The Vermont State Treasurer’s Office is hosting screenings of a new national documentary, “Tricks of the Trade: Outsmarting Investment Fraud” at several theaters across the state. Vermont is the first state in the nation to screen the hour-long documentary. All screenings are free and open to the public. The documentary is scheduled to play on October 8 in St. Johnsbury at the Star Theatre; October 15 in Rutland at the Plaza Movieplex 9; and October 20 at the Savoy Theatre in Montpelier. The documentary also will be shown on October 27 at the Zampieri State Office Building in Burlington. All showings are at 11:30 a.m. “It’s estimated that Americans lost trillions of dollars in retirement savings through the downturn in the stock market,” said State Treasurer Jeb Spaulding. “Unfortunately, such losses make people more vulnerable to investment scams. I’m pleased my office could sponsor showings of this new documentary to help build awareness among Vermonters of how to avoid falling victim to investment fraud.” The documentary was produced by the FINRA Investor Education Foundation. FINRA, the Financial Industry Regulatory Authority, is the largest independent securities regulator in the country. The FINRA Foundation is underwriting the screenings of the documentary. Through stories of investment fraud victims and criminals convicted of fraud, the documentary shows how people can take steps to avoid becoming a victim. “Working with the movie theatre schedules, we picked the 11:30 a.m. showing to make it possible for people to watch the movie on their lunch break,” said Spaulding. “We hope that those people who can’t attend will visit our web site for a link to additional information on avoiding investment fraud.” The Treasurer’s Office web site is located at www.VermontTreasurer.gov(link is external). FINRA foundation-funded research unveiled in July 2006 shattered the stereotype of an investment fraud victim as being financially uninformed, isolated and gullible. The prime target for investment fraud scam artists is an individual who:Is self-reliant when it comes to making decisions;Is optimistic;Has above-average financial knowledge;Has above-average income;Is college-educated;Has experienced a recent health or financial setback; and isOpen to listening to new ideas or sales pitches. The movie screening is part of the Treasurer’s Office outreach efforts in support of national Save for Retirement Week. A retirement specialist from the Treasurer’s Office will be available to answer questions from members of the State of Vermont pension plans for teachers, State, and municipal employees. Free retirement planning materials and fraud prevention information also will be available. A State securities investigator from the Vermont Department of Banking, Insurance, Securities and Health Care Administration will be present to answer questions about specific fraud concerns. FINRA Foundation; the State Treasurer’s Office; the Vermont Department of Banking, Insurance, Securities and Health Care Administration; and AARP have launched a statewide campaign to make Vermonters more aware of the growing threat of investment fraud. The FINRA Foundation maintains a web site on investment fraud at www.SaveAndInvest.org(link is external). The FINRA Foundation is underwriting the do Questions related to the movie events may be directed to the Treasurer’s Office at 1-800-642-3191.Source: Treasurer’s Office. 10.6.2009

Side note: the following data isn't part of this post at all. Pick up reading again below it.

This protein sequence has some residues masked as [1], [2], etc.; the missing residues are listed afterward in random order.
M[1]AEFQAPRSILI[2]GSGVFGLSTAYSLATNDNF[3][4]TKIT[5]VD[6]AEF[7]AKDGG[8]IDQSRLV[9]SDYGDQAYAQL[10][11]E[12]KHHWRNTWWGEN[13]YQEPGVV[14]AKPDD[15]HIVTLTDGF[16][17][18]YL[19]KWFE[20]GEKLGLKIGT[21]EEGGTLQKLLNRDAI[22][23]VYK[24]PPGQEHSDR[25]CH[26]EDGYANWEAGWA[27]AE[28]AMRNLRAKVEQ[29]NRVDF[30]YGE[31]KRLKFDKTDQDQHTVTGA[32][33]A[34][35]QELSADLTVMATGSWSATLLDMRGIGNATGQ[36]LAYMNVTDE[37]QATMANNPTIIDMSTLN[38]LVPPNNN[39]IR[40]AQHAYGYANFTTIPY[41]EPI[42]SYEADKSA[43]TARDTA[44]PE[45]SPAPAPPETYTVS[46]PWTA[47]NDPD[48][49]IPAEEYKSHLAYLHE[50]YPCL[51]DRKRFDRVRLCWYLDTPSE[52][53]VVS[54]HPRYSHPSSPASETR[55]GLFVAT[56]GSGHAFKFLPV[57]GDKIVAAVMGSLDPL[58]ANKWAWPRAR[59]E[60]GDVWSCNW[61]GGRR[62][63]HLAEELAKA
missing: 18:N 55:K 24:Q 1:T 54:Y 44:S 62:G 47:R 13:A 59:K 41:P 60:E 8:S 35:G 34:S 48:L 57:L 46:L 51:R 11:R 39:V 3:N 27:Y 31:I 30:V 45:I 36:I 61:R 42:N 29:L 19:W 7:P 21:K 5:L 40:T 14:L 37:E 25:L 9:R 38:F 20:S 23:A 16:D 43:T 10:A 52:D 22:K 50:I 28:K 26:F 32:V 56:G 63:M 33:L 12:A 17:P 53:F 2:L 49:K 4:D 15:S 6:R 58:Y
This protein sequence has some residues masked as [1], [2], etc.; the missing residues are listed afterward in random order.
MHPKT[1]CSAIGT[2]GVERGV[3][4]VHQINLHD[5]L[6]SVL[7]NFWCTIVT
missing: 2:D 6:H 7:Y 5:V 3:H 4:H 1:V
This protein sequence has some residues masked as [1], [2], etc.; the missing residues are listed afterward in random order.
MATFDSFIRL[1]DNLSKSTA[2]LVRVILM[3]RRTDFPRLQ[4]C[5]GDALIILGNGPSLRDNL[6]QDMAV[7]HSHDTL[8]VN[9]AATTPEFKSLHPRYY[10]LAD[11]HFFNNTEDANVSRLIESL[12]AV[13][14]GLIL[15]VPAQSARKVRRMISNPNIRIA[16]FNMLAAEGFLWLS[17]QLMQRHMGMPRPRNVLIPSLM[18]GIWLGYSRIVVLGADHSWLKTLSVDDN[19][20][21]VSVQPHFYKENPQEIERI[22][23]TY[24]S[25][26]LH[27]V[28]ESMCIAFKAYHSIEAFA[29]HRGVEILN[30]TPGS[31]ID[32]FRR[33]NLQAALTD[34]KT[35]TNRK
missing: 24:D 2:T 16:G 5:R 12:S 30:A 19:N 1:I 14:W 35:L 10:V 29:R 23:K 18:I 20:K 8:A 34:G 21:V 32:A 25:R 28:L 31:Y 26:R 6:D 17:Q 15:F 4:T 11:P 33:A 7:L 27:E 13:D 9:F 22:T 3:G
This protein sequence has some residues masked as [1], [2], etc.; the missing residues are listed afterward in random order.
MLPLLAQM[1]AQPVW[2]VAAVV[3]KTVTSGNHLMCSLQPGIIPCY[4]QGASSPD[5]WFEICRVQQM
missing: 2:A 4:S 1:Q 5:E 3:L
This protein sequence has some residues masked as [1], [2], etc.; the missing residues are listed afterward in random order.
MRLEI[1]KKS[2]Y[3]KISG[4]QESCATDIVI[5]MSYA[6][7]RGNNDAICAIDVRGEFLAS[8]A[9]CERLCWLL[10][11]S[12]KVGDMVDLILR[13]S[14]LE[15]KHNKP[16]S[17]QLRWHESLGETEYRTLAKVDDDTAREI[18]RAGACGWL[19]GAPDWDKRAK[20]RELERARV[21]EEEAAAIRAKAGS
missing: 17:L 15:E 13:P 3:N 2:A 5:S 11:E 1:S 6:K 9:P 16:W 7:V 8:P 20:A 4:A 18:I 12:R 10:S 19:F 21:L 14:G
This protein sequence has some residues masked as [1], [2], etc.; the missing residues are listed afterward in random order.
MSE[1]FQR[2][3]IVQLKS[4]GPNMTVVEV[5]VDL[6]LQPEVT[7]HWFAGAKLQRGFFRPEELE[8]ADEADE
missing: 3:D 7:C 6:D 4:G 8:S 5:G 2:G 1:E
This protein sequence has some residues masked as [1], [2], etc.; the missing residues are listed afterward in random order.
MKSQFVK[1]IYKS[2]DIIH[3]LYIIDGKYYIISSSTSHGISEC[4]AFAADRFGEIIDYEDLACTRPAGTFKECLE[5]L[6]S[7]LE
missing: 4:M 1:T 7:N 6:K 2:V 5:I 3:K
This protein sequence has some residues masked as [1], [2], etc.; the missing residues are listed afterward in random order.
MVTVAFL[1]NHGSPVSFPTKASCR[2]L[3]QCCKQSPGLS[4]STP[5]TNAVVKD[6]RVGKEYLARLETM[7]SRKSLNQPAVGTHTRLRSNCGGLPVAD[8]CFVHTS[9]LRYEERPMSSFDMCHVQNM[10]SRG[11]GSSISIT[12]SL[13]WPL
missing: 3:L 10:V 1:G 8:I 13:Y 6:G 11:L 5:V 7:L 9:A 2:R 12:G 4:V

By Dialogo March 22, 2013 Three individuals and 34 packages of cocaine were handed over to the Colombian National Navy in international waters by a U.S. Coast Guard Unit that was performing a maritime interdiction in the Caribbean, about 200 nautical miles off the coast of San Andrés. Both foreign nationals were taken to the Colombian immigration department, and the Colombian citizen was turned over to Sijín authorities, along with the cargo. The operation developed with Colombian intelligence allowed the confiscation of 34 bulks of 826 kilos of cocaine hydrochloride. U.S. authorities made contact with the Colombian National Navy in order to hand over two Hondurans and one Colombian national, as well as the drugs that were onboard the speedboat. The crew and the materials were transported to the San Andrés Coast Guard Station “Capitán Samuel May Corpus,” where members of the National Police’s Judicial Investigative Police (Sijín) performed the Standardized Preliminary Initial Test, which tested positive for cocaine hydrochloride.